If you’re female in your mid 40s to early 50s, chances are you’re experiencing a few changes in your body; both physically and emotionally.…and without stating the obvious, menopause is unavoidable.
These changes can affect your heart, your blood pressure, cholesterol, weight, bones and your mood! Symptoms of menopause generally include hot flushes, irritability and low mood, poor sleep and night sweats, difficulty concentrating, feeling anxious, reduced libido, dryness, aches and pains, headaches and generally a feeling of not coping as well as you used to. However, no one woman will experience menopause in the same way. Your current health and wellbeing, lifestyle, family history and previous mood disorder’s can all impact on the severity of menopausal symptoms.
Some lucky women (about 20%) will fly through menopause without any symptoms. Others may experience symptoms, which significantly interfere with their daily lives. Some clients tell me they can’t live with themselves and feel like ants are crawling all over their skin. The good news is the majority of women will experience mild to moderate symptoms.
In western society we tend to see menopause as the end of a female’s reproductive years and sexual desirability. By contrast African and Aboriginal women view menopause as a new and positive beginning and the start of their role as cultural leaders and elders.
So what can you do to help manage your symptoms? Enjoying your newfound wisdom with respected life experience to share with younger generations is a great start! Reducing stress is always a good thing, with many studies showing stress and anxiety can influence the frequency and intensity of hot flushes. Reducing certain foods responsible for stimulating the endocrine system, think coffee and hot spices… plus it goes without saying…enjoying alcohol in moderation…are simple adjustments that can have a very positive impact.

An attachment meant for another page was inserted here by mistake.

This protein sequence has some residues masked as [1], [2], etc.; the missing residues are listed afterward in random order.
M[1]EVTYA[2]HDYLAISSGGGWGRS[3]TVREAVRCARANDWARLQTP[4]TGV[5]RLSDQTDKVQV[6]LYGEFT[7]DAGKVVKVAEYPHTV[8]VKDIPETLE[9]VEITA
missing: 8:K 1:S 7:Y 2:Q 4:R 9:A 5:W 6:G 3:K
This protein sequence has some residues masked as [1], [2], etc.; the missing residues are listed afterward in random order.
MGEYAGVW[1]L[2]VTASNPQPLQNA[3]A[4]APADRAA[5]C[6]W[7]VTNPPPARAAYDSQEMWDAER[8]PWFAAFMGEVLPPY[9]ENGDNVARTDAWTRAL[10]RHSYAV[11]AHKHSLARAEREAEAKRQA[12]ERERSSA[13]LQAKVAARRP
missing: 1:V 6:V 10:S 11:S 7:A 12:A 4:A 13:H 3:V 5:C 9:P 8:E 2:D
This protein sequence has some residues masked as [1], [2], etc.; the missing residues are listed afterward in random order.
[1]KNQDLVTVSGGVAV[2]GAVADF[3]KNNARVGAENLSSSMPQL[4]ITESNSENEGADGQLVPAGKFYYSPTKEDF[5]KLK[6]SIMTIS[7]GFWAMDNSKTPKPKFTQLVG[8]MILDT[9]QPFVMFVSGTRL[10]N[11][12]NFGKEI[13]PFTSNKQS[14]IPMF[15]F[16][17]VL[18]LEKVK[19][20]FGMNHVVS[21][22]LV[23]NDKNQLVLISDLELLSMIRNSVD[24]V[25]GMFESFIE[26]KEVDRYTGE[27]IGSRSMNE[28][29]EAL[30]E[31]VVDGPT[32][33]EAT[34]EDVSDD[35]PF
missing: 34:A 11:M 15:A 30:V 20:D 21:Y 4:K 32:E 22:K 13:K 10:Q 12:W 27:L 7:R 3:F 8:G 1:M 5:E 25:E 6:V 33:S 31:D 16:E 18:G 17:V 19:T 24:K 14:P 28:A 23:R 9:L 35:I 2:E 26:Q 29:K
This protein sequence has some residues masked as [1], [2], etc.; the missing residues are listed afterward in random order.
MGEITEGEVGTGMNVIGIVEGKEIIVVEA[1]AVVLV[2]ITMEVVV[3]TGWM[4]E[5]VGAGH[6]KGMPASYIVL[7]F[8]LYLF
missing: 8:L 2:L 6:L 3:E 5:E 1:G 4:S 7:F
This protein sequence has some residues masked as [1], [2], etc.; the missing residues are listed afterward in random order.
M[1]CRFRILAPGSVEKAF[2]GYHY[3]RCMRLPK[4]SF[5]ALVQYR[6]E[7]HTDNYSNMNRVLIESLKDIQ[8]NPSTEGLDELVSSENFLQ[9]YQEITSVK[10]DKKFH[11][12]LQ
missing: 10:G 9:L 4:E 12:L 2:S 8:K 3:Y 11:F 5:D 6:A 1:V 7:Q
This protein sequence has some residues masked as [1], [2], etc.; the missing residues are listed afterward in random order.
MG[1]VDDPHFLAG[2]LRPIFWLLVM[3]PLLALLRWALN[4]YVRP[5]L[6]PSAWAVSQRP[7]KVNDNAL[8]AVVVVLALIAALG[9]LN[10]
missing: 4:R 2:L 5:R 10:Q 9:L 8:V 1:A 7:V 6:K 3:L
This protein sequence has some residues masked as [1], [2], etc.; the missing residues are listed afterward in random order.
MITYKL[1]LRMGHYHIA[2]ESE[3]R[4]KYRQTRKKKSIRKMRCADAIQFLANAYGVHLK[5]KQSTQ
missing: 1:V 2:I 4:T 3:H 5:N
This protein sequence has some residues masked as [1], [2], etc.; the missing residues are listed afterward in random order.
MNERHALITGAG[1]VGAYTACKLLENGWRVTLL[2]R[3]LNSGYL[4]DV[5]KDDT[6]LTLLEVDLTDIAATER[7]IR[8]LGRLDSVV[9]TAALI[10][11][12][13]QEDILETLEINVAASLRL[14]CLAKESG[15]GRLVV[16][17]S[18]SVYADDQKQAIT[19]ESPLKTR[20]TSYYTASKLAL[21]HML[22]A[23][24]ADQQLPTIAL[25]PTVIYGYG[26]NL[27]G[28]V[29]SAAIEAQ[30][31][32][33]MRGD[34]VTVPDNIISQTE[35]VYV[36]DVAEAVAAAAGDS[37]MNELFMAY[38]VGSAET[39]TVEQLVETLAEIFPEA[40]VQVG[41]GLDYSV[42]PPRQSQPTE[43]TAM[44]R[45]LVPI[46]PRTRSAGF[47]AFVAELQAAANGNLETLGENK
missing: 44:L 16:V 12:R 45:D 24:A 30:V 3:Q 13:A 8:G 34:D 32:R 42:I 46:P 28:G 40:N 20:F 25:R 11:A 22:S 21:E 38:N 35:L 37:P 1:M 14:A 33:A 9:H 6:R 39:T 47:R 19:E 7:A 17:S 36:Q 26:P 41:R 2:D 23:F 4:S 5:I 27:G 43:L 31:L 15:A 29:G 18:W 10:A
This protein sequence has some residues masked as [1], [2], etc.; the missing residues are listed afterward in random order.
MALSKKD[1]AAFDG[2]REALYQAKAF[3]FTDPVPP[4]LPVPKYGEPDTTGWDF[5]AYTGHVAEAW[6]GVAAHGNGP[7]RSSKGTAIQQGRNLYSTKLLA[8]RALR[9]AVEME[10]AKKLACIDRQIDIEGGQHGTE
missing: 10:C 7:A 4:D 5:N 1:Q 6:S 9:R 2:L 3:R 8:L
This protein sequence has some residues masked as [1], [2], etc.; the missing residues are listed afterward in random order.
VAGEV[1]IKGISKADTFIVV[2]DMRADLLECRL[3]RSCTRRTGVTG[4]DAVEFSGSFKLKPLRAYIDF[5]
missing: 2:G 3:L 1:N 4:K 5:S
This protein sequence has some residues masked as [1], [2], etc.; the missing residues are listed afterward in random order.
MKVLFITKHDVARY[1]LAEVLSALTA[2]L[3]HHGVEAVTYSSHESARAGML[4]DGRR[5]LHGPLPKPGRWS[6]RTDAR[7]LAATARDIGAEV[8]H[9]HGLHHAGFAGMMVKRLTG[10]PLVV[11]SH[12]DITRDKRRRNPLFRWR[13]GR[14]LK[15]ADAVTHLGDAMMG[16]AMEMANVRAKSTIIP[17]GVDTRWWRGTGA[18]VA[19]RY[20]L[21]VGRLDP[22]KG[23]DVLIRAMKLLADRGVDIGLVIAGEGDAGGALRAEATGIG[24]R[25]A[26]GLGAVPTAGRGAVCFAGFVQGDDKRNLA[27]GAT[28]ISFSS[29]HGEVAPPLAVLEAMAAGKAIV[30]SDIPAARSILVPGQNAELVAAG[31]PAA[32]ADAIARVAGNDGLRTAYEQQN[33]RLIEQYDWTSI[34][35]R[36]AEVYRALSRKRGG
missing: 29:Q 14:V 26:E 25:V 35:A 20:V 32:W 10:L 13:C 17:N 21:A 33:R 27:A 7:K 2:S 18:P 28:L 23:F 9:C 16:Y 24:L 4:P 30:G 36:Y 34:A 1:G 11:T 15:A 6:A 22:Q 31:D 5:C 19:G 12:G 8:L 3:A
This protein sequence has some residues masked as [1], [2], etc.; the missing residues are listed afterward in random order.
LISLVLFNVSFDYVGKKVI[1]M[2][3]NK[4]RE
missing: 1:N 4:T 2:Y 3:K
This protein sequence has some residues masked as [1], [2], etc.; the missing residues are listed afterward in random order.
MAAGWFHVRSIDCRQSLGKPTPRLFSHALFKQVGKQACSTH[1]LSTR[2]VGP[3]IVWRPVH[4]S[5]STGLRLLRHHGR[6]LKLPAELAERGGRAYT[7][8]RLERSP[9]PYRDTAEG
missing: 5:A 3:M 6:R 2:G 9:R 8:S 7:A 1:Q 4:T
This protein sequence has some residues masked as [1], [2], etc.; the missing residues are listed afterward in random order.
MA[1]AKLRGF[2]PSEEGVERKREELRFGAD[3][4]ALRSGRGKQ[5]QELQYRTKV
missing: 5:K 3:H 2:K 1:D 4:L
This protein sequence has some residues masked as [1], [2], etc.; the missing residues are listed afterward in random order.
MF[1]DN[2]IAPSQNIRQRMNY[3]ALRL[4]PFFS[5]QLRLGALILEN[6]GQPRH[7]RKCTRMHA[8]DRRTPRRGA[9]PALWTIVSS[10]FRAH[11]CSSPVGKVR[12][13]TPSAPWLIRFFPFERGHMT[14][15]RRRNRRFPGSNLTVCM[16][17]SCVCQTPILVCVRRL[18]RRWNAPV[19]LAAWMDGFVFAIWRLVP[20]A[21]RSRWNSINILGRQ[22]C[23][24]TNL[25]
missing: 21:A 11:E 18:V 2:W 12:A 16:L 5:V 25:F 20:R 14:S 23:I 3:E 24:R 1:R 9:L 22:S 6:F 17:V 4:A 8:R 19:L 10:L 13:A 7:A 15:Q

Menopause is a perfect time in a woman’s life to look inwards and a great time to examine your own health and implement a proactive wellness strategy.
Examining your health could include some basic pathology testing along with getting to know your current bone health. Once you have an understanding of your body’s biochemistry and functionality, it’s easy and often quite motivating to make any necessary dietary and lifestyle changes.
Checking in with your own health during this time of your life will not only help you reduce current hormonal symptoms, but also improve your overall wellbeing and reduce your risk of chronic diseases.
Here’s to enjoying a wise new chapter of your life…with health and vitality!
Angela Emmerton | Practical Nutritionist